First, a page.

US Government Agencies Team Up to Fight AI Abuse


The US Department of Justice (DoJ), Consumer Financial Protection Bureau (CFPB), Equal Employment Opportunity Commission (EEOC), and Federal Trade Commission (FTC) have released a joint statement on fighting bias and discrimination created via the use of artificial intelligence (AI).

As the statement notes,

These automated systems are often advertised as providing insights and breakthroughs, increasing efficiencies and cost-savings, and modernizing existing practices. Although many of these tools offer the promise of advancement, their use also has the potential to perpetuate unlawful bias, automate unlawful discrimination, and produce other harmful outcomes.

Many automated systems, including those based on AI, are trained on, and then scour, huge amounts of data in order to find patterns, train algorithms, perform tasks, make recommendations, and make predictions.

Unfortunately, these systems can create or perpetuate biases or otherwise produce faulty results.

According to an article in the Harvard Business Review,

Human biases are well-documented, from implicit association tests that demonstrate biases we may not even be aware of, to field experiments that demonstrate how much these biases can affect outcomes. Over the past few years, society has started to wrestle with just how much these human biases can make their way into artificial intelligence systems — with harmful results. At a time when many companies are looking to deploy AI systems across their operations, being acutely aware of those risks and working to reduce them is an urgent priority.

The problems with bias in AI systems can exist for several reasons:

  • Unrepresentative or imbalanced datasets can skew outcomes.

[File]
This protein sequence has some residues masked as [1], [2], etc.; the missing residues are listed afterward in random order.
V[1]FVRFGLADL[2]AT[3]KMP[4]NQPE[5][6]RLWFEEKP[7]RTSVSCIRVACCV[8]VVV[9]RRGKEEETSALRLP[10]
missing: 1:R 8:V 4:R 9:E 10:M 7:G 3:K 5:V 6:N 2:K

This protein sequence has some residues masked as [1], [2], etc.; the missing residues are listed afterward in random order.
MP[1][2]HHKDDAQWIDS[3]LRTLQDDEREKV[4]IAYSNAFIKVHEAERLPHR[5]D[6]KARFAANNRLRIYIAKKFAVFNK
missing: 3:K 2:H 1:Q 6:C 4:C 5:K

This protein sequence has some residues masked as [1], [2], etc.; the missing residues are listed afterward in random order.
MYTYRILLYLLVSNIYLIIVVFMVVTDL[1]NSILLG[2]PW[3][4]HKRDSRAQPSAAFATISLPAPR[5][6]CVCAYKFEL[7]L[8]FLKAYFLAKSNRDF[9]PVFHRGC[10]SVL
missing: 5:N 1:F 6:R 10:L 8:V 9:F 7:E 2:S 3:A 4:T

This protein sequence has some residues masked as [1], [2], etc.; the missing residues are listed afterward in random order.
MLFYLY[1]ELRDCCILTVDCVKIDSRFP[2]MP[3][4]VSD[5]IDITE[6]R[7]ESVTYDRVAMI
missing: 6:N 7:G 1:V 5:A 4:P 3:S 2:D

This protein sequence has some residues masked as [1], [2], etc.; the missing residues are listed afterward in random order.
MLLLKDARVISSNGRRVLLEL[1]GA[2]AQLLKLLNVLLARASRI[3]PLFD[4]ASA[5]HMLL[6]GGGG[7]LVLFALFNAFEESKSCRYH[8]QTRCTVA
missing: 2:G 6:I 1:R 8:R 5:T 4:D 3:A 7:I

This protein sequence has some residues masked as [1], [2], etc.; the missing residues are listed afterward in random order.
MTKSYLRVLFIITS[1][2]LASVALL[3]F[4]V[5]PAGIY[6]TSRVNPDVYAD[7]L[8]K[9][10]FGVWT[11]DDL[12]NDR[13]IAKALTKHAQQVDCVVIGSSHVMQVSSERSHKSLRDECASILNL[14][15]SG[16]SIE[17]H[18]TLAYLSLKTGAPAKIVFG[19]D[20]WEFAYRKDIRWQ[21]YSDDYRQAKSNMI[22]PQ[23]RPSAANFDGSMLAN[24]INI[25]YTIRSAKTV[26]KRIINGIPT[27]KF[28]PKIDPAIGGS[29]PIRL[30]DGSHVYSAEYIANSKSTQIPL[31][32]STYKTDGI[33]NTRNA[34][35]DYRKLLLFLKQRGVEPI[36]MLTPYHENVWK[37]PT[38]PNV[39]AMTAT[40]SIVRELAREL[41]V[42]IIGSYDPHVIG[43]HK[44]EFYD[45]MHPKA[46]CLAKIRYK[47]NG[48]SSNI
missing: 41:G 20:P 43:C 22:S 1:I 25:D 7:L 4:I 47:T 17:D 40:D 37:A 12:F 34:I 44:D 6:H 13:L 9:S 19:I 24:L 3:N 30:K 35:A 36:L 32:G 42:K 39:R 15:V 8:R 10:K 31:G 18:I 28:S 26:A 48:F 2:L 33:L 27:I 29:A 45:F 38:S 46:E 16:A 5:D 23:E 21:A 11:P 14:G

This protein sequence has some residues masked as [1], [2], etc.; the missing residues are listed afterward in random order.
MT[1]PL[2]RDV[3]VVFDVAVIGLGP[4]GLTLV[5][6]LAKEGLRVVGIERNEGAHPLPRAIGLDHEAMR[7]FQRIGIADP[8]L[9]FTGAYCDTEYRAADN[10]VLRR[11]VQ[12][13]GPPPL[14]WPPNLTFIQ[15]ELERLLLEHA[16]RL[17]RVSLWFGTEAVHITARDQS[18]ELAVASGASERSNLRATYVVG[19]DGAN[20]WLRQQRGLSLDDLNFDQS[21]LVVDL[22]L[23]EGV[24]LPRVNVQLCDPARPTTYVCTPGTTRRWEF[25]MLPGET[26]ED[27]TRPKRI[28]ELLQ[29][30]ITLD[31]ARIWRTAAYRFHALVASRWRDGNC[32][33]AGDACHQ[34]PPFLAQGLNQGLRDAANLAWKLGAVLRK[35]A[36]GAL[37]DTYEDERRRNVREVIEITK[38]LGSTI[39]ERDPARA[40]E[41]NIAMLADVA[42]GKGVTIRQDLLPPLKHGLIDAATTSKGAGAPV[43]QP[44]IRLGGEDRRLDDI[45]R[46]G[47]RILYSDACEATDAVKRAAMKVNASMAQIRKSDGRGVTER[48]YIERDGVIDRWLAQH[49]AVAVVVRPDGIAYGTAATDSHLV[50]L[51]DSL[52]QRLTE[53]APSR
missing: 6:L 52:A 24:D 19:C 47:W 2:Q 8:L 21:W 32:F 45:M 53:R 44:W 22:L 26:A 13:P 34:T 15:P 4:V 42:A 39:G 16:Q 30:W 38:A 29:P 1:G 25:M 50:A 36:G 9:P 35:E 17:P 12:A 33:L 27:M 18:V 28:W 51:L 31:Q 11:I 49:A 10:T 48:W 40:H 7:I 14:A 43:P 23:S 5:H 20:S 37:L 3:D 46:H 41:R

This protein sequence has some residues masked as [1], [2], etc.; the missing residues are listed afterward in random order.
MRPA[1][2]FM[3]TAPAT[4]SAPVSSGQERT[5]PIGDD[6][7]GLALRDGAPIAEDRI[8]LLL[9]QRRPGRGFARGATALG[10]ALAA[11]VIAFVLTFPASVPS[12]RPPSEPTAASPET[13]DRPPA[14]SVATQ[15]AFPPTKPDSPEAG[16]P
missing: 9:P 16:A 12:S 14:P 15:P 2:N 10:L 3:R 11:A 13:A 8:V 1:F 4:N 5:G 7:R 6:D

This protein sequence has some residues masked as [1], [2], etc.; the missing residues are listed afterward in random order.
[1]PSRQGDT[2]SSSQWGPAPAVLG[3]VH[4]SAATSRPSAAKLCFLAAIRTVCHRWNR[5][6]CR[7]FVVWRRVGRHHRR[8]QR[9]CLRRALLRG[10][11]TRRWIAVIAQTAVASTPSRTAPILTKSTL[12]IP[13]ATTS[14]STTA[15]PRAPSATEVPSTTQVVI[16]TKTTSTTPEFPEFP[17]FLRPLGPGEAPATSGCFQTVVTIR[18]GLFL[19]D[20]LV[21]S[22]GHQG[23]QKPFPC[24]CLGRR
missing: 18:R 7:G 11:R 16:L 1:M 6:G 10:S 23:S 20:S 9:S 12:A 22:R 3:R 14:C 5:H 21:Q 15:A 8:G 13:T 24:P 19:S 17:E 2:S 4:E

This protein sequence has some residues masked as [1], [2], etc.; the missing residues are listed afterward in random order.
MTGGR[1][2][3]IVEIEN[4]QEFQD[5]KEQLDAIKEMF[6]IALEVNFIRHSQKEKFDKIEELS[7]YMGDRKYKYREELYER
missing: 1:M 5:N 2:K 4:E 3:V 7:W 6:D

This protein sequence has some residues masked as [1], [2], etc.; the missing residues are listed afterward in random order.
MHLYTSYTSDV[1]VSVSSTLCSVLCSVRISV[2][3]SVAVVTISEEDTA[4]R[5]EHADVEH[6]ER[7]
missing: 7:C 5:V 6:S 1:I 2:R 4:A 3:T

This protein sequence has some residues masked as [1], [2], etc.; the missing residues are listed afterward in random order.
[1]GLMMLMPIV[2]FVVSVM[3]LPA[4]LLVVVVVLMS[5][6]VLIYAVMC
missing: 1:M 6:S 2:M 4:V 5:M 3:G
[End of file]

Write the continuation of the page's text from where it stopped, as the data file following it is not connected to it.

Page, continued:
• Datasets may incorporate the historical biases of humans who made past decisions.
  • Models may represent the biases of the programmers.
  • Automated systems may be “black boxes” with unclear internal workings making it impossible to determine whether they’re “fair”.
  • Developers may not understand the contexts in which their systems will be used.
  • Developers may use flawed assumptions about datasets, users, context, etc.

As this blog explains, an example of AI bias is when a facial recognition algorithm is trained to recognize a white person more easily than a black person because the faces of white people are used in training more often.

In 2019, researchers found that an algorithm used by US hospitals to predict which patients would require additional medical care favored white patients over black patients. The algorithm based its predictions on the patients’ past healthcare spending. However, these results were skewed in part because black people with similar medical conditions tended to spend less on their medical care than white patients with the same conditions.

In another example, a study found that Google ads displayed high-paying positions to men much more often than to women. This may have happened because the employers targeted men for their ads, or it could have happened because men were more likely to click on such ads, and thus the system was more likely to show such ads to them.

It’s possible that technology-based biases can be resolved with the use of technology that’s based on an awareness of such biases.

For example, Clearview AI has been awarded patents for its supposedly bias-free facial recognitions algorithms. And as AP reported, Cangrade was awarded a patent for its “bias-free hiring and talent management solution.”

Categories: Patents